Results 1 to 6 of 6

Math Help - Brief limit questions.

  1. #1
    Junior Member
    Joined
    Jun 2011
    From
    Colorado, United States
    Posts
    56

    Brief limit questions.

    The question is:
    Prove that the sequence is monotone and bounded. Then find the limit.

    s_{1}=1 and s_{n+1}= \frac{1}{4}( s_{n}+5)for n \in N.

    { s_{n}} is increasing.

    Are we guessing that s_{n} \leq 2?
    Last edited by CountingPenguins; June 29th 2011 at 09:49 PM. Reason: Figured out the formatting.
    Follow Math Help Forum on Facebook and Google+

  2. #2
    MHF Contributor
    Prove It's Avatar
    Joined
    Aug 2008
    Posts
    10,964
    Thanks
    1008

    Re: Brief limit questions.

    You need to use tex tags, not math. And your close tag needs /, not \.
    Follow Math Help Forum on Facebook and Google+

  3. #3
    Junior Member
    Joined
    Jun 2011
    From
    Colorado, United States
    Posts
    56

    Re: Brief limit questions.

    Thanks for the pointer on the formatting. And I think the Lady Gaga equation at the bottom is HILARIOUS!
    Follow Math Help Forum on Facebook and Google+

  4. #4
    MHF Contributor Also sprach Zarathustra's Avatar
    Joined
    Dec 2009
    From
    Russia
    Posts
    1,506
    Thanks
    1

    Re: Brief limit questions.

    Quote Originally Posted by CountingPenguins View Post
    The question is:
    Prove that the sequence is monotone and bounded. Then find the limit.

    s_{1}=1 and s_{n+1}= \frac{1}{4}( s_{n}+5)for n \in N.

    { s_{n}} is increasing.

    Are we guessing that s_{n} \leq 2?
    s_1=1, s_{n+1}=\frac{1}{4}(s_n+5)

    s_n is monotone increasing:

    Induction on n:

    Say holds for n: s_{n+1}>s_n

    Proving for n+1:

    s_{n+2}>s_{n+1}

    s_{n+2}=\frac{1}{4}(s_{n+1}+5)\overset{?}{>}s_{n+1  }=\frac{1}{4}(s_n+5)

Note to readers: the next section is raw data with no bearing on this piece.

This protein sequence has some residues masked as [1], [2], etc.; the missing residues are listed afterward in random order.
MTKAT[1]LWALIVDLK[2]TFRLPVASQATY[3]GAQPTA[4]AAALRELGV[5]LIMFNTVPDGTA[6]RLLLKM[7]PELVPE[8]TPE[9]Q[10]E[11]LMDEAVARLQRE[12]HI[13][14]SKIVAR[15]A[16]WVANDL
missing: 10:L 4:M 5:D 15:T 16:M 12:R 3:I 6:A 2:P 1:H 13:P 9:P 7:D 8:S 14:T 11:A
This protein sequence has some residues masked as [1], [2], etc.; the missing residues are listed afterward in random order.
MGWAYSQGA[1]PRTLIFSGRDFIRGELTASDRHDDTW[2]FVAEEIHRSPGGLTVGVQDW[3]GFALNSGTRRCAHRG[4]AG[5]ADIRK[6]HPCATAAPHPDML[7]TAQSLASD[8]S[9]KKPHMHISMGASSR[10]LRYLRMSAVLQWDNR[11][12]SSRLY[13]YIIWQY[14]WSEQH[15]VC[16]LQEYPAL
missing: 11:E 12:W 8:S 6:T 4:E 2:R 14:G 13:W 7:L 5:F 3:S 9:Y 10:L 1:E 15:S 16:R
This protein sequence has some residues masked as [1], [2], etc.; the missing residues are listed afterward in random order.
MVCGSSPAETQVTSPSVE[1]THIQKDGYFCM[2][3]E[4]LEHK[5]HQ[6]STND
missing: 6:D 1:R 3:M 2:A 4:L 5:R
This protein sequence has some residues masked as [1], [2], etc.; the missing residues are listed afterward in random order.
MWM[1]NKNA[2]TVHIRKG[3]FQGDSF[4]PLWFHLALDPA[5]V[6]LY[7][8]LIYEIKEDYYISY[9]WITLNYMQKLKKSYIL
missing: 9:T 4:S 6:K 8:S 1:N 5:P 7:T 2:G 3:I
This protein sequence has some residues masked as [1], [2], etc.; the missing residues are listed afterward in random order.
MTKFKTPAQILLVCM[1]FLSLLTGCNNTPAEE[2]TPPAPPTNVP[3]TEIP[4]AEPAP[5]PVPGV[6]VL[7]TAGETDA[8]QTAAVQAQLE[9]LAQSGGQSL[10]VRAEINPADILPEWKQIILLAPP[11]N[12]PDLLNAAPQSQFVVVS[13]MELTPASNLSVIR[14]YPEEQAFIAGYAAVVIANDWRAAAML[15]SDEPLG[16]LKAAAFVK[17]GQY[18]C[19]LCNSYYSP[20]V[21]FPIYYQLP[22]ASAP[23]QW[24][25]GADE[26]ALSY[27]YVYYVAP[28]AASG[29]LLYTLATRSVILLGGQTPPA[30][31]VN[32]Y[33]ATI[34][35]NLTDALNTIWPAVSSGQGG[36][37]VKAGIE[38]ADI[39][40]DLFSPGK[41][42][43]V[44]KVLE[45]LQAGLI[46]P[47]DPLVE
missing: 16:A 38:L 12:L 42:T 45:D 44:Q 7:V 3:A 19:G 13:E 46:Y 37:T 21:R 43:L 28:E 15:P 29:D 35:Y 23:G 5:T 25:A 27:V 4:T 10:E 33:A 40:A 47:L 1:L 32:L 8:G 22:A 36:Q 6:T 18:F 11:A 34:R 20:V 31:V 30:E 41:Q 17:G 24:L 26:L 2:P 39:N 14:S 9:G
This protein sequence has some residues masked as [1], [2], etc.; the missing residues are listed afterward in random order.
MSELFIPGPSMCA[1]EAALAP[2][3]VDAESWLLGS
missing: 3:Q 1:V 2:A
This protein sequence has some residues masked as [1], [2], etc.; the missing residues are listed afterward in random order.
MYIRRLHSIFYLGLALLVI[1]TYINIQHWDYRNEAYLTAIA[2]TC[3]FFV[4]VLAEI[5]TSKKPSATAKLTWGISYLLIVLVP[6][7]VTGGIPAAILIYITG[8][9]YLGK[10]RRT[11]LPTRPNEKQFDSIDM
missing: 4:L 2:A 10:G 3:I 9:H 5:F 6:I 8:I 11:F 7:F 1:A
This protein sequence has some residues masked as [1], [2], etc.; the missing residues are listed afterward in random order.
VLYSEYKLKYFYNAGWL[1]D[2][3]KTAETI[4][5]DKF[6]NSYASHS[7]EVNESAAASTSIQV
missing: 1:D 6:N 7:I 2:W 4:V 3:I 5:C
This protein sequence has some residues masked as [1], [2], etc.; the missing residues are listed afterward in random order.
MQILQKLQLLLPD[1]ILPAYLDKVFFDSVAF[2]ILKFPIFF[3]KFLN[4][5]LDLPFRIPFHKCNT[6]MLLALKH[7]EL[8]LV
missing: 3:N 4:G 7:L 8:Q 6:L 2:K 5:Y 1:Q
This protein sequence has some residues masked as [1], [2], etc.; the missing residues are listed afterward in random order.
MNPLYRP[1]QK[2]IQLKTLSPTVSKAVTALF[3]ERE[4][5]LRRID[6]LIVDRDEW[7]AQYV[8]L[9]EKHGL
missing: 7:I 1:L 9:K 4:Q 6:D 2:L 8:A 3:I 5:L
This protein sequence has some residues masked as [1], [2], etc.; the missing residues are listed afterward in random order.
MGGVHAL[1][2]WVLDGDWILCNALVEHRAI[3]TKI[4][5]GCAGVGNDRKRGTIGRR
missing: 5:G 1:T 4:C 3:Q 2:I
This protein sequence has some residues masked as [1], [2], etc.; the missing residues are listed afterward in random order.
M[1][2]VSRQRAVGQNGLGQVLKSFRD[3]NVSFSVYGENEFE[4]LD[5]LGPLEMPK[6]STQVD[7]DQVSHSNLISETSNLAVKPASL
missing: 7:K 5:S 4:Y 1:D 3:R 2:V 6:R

.
    .
    .
    s_{n+1}>s_n



    s_n is bounded:

    Induction on n:

    Say that s_n<2 for all n is true.

    Proving for n+1:

    s_{n+1}=\frac{1}{4}(s_n+5)<\frac{2}{4}+\frac{5}{4}  =\frac{7}{4}<2

    So, s_n is monotonic increasing and bounded, hence \lim_{n\to\infty}s_n exists.

    We denote \lim_{n\to\infty}s_n=l where l\in\mathbb{R}.

    \lim_{n\to\infty}s_{n+1}=\lim_{n\to\infty}\frac{1}  {4}(s_n+5)

    \lim_{n\to\infty}s_{n+1}=\lim_{n\to\infty}s_n=l

    l=\frac{1}{4}(l+5)

    l=\frac{5}{3}
    Follow Math Help Forum on Facebook and Google+

  5. #5
    MHF Contributor Also sprach Zarathustra's Avatar
    Joined
    Dec 2009
    From
    Russia
    Posts
    1,506
    Thanks
    1

    Re: Brief limit questions.

    Quote Originally Posted by CountingPenguins View Post
    The question is:
    Prove that the sequence is monotone and bounded. Then find the limit.

    s_{1}=1 and s_{n+1}= \frac{1}{4}( s_{n}+5)for n \in N.

    { s_{n}} is increasing.

    Are we guessing that s_{n} \leq 2?
    Another solution:



    s_{n+1}=\frac{1}{4}s_n+\frac{5}{4}, s_1=1

    Define new sequence: b_n :

    b_n:=s_n-\frac{5}{3}

    b_n is geometric sequence with q=\frac{1}{4} and b_1=\frac{-2}{3}.

    Hence, b_n=\frac{-2}{3}\frac{1}{4^{n-1}}.

    So, s_n=b_n+\frac{5}{3}=\frac{-2}{3}\frac{1}{4^{n-1}}+\frac{5}{3}

    s_n=\frac{-2}{3}\frac{1}{4^{n-1}}+\frac{5}{3}

    \lim_{n\to\infty}s_n=\lim_{n\to\infty}\frac{-2}{3}\frac{1}{4^{n-1}}+\frac{5}{3}=

    =0+\frac{5}{3}=\frac{5}{3}
    Follow Math Help Forum on Facebook and Google+

  6. #6
    Grand Panjandrum
    Joined
    Nov 2005
    From
    someplace
    Posts
    14,972
    Thanks
    4

    Re: Brief limit questions.

    Quote Originally Posted by CountingPenguins View Post
    The question is:
    Prove that the sequence is monotone and bounded. Then find the limit.

    s_{1}=1 and s_{n+1}= \frac{1}{4}( s_{n}+5)for n \in N.

    { s_{n}} is increasing.

    Are we guessing that s_{n} \leq 2?
    First observe that if this converges it converges to a root of:

    s=\frac{1}{4}(s+5)

    knowing this greatly simplifies your work (in this case it provides a better guess for the upper bound for one thing).

    CB
    Follow Math Help Forum on Facebook and Google+

Similar Math Help Forum Discussions

  1. Limit Questions
    Posted in the Pre-Calculus Forum
    Replies: 6
    Last Post: January 17th 2010, 03:25 PM
  2. Limit Law Questions
    Posted in the Calculus Forum
    Replies: 2
    Last Post: September 17th 2009, 06:19 AM
  3. limit questions
    Posted in the Calculus Forum
    Replies: 4
    Last Post: July 17th 2009, 06:40 PM
  4. 2 Limit Questions
    Posted in the Calculus Forum
    Replies: 4
    Last Post: January 19th 2009, 08:37 PM
  5. some limit questions
    Posted in the Calculus Forum
    Replies: 3
    Last Post: October 4th 2006, 03:33 PM

Search Tags


/mathhelpforum @mathhelpforum